It seems even the fast food industry is not immune from outsourcing. I don’t know why this article surprised me, but it did. An excerpt:
Pull off U.S. Interstate Highway 55 near Cape Girardeau, Missouri, and into the drive-through lane of a McDonald’s next to the highway and you’ll get fast, friendly service, even though the person taking your order is not in the restaurant – or even in Missouri.
The order taker is in a call center in Colorado Springs, more than 900 miles, or 1,450 kilometers, away, connected to the customer and to the workers preparing the food by high-speed data lines. Even some restaurant jobs, it seems, are not immune to outsourcing.
The man who owns the Cape Girardeau restaurant, Shannon Davis, has linked it and three other of his 12 McDonald’s franchises to the Colorado call center, which is run by another McDonald’s franchisee, Steven Bigari. And he did it for the same reasons that other business owners have embraced call centers: lower costs, greater speed and fewer mistakes.
Cheap, quick and reliable telecommunications lines let the order takers in Colorado Springs converse with customers in Missouri, take an electronic snapshot of them, display their order on a screen to make sure it is right, then forward the order and the photo to the restaurant kitchen. The photo is destroyed as soon as the order is completed, Bigari said. People picking up their burgers never know that their order traverses two states and bounces back before they can even start driving to the pickup window.
Davis said that he had dreamed of doing something like this for more than a decade. “We could not wait to go with it,” he added.
Bigari, who created the call center for his own restaurants, was happy to oblige – for a small fee per transaction. McDonald’s Corp. said it found the call center idea interesting enough to start a test with three stores near its headquarters in Oak Brook, Illinois, with different software than that used by Bigari. But it added that it was more focused on other, continuing customer service improvements, like adding wireless Web access, or Wi-Fi, to restaurants, and introducing ways to let customers pay with credit and debit cards.
Jim Sappington, a McDonald’s vice president for information technology, said that it was “way, way too early” to tell if the call center idea would work across the 13,000 McDonald’s restaurants in the United States.
You realize that it is now only a matter of time before you pull up to a fast food franchise and instead of your order being taken by a call center in Colorado Springs, someone will take it in Bangalore or Manila.
But this is just a start. I have to wonder what took the fast food industry so long. For an industry that works on tiny margins, low wages and lots of sweat I would have thought they would have outsourced their drive through order takers years ago. Like the amoral owners of Wal-Mart fast food owners have no shame. What they seemed to lack until now is some imagination on how to change their business model to pump up their profits. Shannon Davis has figured it out.
Of course I have to wonder why fast food restaurants require a human being to take orders at all. There are ways to remove the human being entirely from the drive thru order taking process. Most likely you pump and pay for your own gas. For now fast food restaurants can simply create an express drive through lane. In this lane you enter your order onto a touch pad screen. You can even pay for your order by inserting your debit or credit card into the convenient slot next to the screen. For a while restaurants may need a lane for those old fashioned types who can’t seem to place an order without talking to an actual human being. But that will change as we evolve into a cashless society.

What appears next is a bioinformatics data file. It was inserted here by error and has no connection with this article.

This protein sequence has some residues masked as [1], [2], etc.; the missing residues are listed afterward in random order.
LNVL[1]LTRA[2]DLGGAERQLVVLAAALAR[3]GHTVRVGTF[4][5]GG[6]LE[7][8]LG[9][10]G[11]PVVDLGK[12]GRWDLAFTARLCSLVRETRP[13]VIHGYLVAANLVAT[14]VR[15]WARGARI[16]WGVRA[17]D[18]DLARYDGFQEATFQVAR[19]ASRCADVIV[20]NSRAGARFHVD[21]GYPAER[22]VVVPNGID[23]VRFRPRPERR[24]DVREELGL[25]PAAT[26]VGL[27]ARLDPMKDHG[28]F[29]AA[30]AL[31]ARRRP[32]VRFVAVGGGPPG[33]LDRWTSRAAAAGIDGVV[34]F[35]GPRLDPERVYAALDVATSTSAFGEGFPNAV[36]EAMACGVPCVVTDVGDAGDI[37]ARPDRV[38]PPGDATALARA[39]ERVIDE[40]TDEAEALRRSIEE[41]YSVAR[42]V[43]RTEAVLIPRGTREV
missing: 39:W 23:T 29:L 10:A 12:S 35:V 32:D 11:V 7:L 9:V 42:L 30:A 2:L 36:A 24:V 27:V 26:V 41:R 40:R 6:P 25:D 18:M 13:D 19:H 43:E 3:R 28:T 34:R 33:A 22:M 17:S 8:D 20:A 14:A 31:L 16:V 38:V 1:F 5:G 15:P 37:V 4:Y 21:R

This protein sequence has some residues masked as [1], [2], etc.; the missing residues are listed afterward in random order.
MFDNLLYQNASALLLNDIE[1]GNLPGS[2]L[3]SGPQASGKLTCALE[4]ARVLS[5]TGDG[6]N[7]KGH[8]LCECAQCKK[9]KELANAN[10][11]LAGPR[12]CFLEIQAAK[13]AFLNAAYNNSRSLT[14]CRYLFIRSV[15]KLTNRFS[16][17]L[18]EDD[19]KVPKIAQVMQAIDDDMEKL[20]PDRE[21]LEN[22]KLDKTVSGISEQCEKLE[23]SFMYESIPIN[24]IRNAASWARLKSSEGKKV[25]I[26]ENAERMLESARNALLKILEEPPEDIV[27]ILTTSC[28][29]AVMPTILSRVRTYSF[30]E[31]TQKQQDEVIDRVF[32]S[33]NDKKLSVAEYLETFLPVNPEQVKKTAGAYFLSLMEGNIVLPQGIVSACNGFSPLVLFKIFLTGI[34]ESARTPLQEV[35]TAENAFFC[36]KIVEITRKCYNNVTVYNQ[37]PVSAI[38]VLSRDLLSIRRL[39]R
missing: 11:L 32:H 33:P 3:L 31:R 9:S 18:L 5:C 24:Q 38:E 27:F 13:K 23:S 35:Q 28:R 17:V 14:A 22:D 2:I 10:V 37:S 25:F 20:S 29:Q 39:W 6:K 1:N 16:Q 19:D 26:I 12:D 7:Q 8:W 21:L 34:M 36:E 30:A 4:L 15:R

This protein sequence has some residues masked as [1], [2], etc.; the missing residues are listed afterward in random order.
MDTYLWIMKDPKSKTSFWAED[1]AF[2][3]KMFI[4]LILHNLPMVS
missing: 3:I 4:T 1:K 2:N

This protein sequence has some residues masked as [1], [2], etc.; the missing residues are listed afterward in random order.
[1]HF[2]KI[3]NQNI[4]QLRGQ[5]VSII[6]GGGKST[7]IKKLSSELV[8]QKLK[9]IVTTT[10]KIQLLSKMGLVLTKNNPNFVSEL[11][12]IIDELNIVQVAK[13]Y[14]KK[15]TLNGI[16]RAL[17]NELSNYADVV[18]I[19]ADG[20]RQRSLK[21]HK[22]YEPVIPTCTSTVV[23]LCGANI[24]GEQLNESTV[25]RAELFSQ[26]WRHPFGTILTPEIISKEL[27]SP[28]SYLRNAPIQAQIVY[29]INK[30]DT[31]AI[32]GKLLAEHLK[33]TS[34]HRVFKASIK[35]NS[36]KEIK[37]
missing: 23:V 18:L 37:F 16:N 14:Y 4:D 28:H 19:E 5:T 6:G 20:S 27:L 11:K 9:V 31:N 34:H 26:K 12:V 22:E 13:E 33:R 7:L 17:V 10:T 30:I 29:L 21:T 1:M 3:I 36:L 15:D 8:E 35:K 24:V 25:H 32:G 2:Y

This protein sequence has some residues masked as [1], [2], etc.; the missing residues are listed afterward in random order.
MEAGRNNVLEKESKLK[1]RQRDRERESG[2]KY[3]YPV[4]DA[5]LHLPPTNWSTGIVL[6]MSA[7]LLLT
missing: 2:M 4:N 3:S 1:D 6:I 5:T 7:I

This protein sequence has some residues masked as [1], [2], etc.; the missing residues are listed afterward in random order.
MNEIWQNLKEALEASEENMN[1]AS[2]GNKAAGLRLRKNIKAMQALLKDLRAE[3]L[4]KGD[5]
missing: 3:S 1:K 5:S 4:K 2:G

But let’s think large. Actually interacting with a human being when getting fast food is so 20th century. Fast food restaurants could have us assemble our own orders too. Hamburgers and fries could pop down through chutes at the pickup window.
Doubtless there are lots of other ways to take the human out of preparing fast food too. Why not a robot at the French fry vat? Machines could also potentially cook, garnish, assemble and wrap hamburgers too.
By 2050 I predict that we will have the virtually manpower free fast food restaurant. Someone will still have to deliver the food to the stores, but perhaps programmed trucks could pull into automated docking stations at the back of a fast food restaurant. Then robotic arms could remove packets and place them into staging areas where other machines would draw on them as necessary. How efficient!
Those who quaintly want to eat at the restaurant could be accommodated without a single member of the service class. Greatly advanced Roombas could take care of sweeping the floors. Other robots could handle wiping counters. Some entrepreneur will doubtless create a restroom-cleaning robot too. Actually they have already created a self-cleaning restroom. But expect that fast food restaurant owners will be savvy enough to charge for the privilege.
Admittedly it will make things tough for youth looking for that first entry-level job or for that knowledge worker whose expertise has been outsourced overseas or is accomplished with artificial intelligence software. But that’s the price we pay for progress in this country. Whatever makes us more efficient is good. These were mindless, dead end jobs that no one could survive on anyhow. We might as well let the technology do it for us.
Watch out Wendy’s. McDonalds will be savvy enough to see the dollar signs in their shareholders’ eyes when this proves viable. Taco Bell has done most of their food preparation outside the restaurant for years. Yes, the first phase of the restaurant wars of the 21st century has begun. And fast food workers will be victims.